I also have what could be called a ‘normie’ Twitter account which I keep non-political and just follow people I’m interested in outside of politics. I’ve discovered, predictably you might say, that a lot of those people have the fashionable ‘woke’ viewpoints so I’ve ended up unintentionally having two Twitter accounts reacting to events from opposite sides of the political spectrum. This was particularly fascinating during the end of last year with the controversial election loss of Donald Trump to Joe Biden. One Twitter was furious at what had happened and the other was elated at the end of Trump’s presidency. The latter is curiously silent about Joe Biden’s actions in Afghanistan though! It’s sort of like having the ability to occupy two parallel universes that experience the exact same events.

I’ve tried not to comment too much on there as you can get sucked into having debates and arguments with people who in most cases are not worth debating with. A lot of people have accused Twitter and other social media sites of causing the breakdown in nuance and civilised debate in political discourse as well as the increasing polarisation.

There is some truth in this but people also have the choice whether or not they want to engage with it in the way that they do. I’ve been tempted to comment on someone else’s tweet on many occasions but then decided against it to avoid getting into a conversation I didn’t want to have. Some things are better being done face to face or, alternatively, on a video streaming site like YouTube where you can communicate with the person directly.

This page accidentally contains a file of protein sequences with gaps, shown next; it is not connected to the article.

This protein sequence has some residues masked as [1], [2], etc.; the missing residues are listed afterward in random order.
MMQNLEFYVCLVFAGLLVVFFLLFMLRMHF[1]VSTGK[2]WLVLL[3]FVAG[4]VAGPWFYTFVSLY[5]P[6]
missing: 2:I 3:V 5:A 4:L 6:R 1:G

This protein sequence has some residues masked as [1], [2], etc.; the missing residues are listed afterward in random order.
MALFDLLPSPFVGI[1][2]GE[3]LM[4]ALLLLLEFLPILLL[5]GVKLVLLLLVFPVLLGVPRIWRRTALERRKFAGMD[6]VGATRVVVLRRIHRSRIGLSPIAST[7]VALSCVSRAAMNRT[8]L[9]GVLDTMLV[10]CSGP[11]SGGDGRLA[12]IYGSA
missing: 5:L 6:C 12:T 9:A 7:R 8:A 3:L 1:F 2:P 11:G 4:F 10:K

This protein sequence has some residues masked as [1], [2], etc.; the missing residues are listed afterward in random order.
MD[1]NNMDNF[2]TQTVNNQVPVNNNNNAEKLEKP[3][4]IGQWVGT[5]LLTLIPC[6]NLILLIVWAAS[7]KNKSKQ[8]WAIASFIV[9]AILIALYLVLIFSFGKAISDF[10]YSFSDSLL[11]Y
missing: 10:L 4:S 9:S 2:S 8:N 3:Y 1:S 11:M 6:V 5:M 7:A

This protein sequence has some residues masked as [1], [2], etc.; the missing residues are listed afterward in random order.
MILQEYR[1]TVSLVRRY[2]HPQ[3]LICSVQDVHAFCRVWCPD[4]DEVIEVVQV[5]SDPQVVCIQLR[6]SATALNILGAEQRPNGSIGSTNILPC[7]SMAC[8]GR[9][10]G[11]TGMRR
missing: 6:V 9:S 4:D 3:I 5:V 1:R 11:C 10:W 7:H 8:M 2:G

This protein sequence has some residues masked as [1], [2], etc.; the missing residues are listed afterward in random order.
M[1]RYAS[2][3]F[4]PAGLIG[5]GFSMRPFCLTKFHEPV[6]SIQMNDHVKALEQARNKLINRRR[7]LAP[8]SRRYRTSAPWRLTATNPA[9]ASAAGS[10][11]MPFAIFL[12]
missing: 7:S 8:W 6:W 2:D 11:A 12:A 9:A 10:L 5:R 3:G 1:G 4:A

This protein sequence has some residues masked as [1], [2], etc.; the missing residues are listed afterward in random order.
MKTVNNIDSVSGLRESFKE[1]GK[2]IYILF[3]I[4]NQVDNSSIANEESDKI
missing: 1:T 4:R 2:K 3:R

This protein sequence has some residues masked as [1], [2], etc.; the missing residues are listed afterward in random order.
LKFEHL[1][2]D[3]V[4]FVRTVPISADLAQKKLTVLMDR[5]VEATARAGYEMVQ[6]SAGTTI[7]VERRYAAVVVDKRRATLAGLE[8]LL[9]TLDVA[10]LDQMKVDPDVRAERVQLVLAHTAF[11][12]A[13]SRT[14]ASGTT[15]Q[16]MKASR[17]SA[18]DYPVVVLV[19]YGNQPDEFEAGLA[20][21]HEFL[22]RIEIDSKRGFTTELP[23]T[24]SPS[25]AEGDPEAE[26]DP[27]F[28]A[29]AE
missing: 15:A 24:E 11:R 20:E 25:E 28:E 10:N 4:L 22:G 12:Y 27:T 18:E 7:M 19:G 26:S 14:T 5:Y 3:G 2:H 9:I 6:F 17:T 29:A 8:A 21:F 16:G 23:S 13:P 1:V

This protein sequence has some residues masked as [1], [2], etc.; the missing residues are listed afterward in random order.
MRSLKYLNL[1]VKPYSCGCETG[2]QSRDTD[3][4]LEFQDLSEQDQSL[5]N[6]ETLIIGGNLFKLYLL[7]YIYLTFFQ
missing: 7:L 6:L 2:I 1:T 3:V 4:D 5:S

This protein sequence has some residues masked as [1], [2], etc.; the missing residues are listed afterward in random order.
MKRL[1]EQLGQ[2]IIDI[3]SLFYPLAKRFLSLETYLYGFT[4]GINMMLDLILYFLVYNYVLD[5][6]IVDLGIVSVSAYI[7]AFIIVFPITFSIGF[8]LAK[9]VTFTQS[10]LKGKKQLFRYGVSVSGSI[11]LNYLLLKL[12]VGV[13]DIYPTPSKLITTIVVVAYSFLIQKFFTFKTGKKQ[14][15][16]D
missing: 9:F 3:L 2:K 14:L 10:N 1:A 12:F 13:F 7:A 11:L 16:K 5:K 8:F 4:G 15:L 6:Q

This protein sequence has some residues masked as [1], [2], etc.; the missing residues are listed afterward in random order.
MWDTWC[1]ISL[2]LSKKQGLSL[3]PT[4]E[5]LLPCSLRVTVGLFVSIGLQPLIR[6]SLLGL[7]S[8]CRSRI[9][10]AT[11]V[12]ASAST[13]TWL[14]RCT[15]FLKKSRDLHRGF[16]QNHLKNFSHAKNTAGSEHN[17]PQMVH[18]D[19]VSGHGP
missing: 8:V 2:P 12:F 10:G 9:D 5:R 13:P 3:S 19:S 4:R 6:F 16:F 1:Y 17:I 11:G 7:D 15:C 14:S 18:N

Recently, I’ve taken to looking at my Twitter account on a day to day basis but I’m trying to avoid doing this so that I don’t get too obsessed with politics. On my other account, I’ve noticed that people use Twitter for things other than political discourse in ways that don’t make you angry at the state of the world – for a brief time at least – and show that there is a life outside wokeness and the ‘culture war’.

It is hard to avoid it all of course when politics is creeping into every other aspect of our life even when we want to escape from it. Maybe the answer is to just not have a Twitter account but if you do happen to have one that you use for political engagement, I recommend you use another one for non-political purposes. If nothing else, it will remind you that there are other things in life to occupy your time with.

Twitter, like life, is what you make of it.